Myles Turner, on the other hand, enters as the clear favorite among many weapons at Texas, and he’s every bit the offensive force that Alexander and Oubre are.
Turner, a 6’11” center who can dominate on the block or drain the trey, will also play just as much high-level defense as KU's youngsters.
He’ll also get a boost from the presence of Isaiah Taylor, a point guard with more experience and more skill than any of Kansas’ floor-leader options.
Big East: Isaiah Whitehead, Seton Hall
The star power leaving the reshaped Big East—Doug McDermott, Bryce Cotton, Semaj Christon et al.—vastly exceeds the conference’s incoming talent.
Surprisingly, one of the few teams to buck that trend is a Seton Hall squad that’s been little more than an afterthought since Tommy Amaker left town in 2001.
Isaiah Whitehead is a bona fide blue-chip shooting guard, a physical scorer at 6’4” who can drain the trey but specializes in earning (and hitting) free throws by barreling through the lane.
In this still-physical league, that will mean more than enough points to keep him comfortably ahead of Georgetown’s Isaac Copeland and Xavier’s Trevon Bluiett.
Big Sky: Iziahiah Sweeney, Portland State
Although he’s listed at just 6’3” and 170 pounds, Iziahiah Sweeney attacks the rim like a much bigger player. The Californian also has a dangerous three-point shot, but it’s his athletic ability that will stand out against Big Sky competition.
The Vikings excel at sharing the ball, and seniors Tim Douglas and Gary Winston will help the youngster find his rhythm in the backcourt.
Although his supporting cast still can’t measure up to the one Zach Braxton joins at league-champion Weber State, Sweeney’s more polished offensive game will help him stave off the challenge from the Wildcats big man.
Big South: Ezra Talbert, Liberty
Formerly committed to Creighton, Ezra Talbert changed his mind and became a recruiting steal for Liberty. The 6’8” small forward will tower over Big South wings, and he can exploit that advantage in the paint or on the perimeter.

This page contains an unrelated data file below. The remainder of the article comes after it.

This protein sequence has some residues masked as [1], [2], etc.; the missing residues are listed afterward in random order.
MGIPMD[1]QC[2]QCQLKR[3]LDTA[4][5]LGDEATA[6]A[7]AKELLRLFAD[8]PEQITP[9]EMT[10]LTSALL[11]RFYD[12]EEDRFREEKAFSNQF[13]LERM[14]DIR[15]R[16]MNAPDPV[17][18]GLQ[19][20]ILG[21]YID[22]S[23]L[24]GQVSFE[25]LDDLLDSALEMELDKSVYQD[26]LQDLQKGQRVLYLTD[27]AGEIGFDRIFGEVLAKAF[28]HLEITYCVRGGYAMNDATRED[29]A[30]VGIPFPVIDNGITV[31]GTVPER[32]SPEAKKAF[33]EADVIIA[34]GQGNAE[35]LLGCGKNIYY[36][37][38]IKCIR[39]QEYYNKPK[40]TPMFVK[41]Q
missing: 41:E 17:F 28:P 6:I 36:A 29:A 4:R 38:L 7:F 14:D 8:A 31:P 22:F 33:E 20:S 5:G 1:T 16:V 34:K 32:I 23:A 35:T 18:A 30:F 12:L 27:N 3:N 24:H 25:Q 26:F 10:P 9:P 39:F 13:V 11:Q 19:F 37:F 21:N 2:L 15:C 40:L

With next year’s Flames lacking an obvious go-to scorer, there’s plenty of opportunity for Talbert to put up big numbers.
That freedom to operate will help him edge out the league’s other top freshman, Troy Harper of Campbell, who’s stuck behind incumbent point guard Quinton Ray.
Big Ten: D’Angelo Russell, Ohio State
As a conference, the Big Ten—which failed to land a single top-10 freshman—had a tough year in recruiting. The glaring exception was Ohio State, which secured almost all of the conference’s elite prospects in a class headlined by D’Angelo Russell.
A McDonald’s All-American from Louisville, Russell has the long-range touch of a 2-guard along with the passing skill and instincts to run the point when needed.
He’ll be able to do a little of everything in an Ohio State offense in search of an identity, and his all-around game will eclipse the points James Blackmon Jr. will score in Yogi Ferrell’s shadow at Indiana.
Big West: Ron Freeman, Cal State-Fullerton
Instant-impact freshmen are in short supply in the Big West, where the best newcomers this season—Ron Freeman and Long Beach State’s Justin Bibbins—have more potential than performance.
Bibbins, though, has an extra hurdle to clear because he’ll be adjusting to the college game from a height of 5’8”, an obstacle that will ensure Freeman comes out on top.
The Titans’ top recruit is a 6’5” slasher who knows how to use his long arms to good effect on both ends of the floor.
He’s not a great shooter at this stage, but the presence of senior combo guard Alex Harris will take a lot of pressure off Freeman in that department.
CAA: Evan Bailey, College of Charleston
The College of Charleston ranked 330th in the nation in scoring last season, and two of the top three-point threats from that squad (Willis Hall and Nori Johnson) are gone.
Suffice it to say, Evan Bailey will be firing away when he gets a look from beyond the arc.
The Ohioan is a serious catch-and-shoot threat whose 6’6” frame will make it tough for most perimeter players to contest his shots.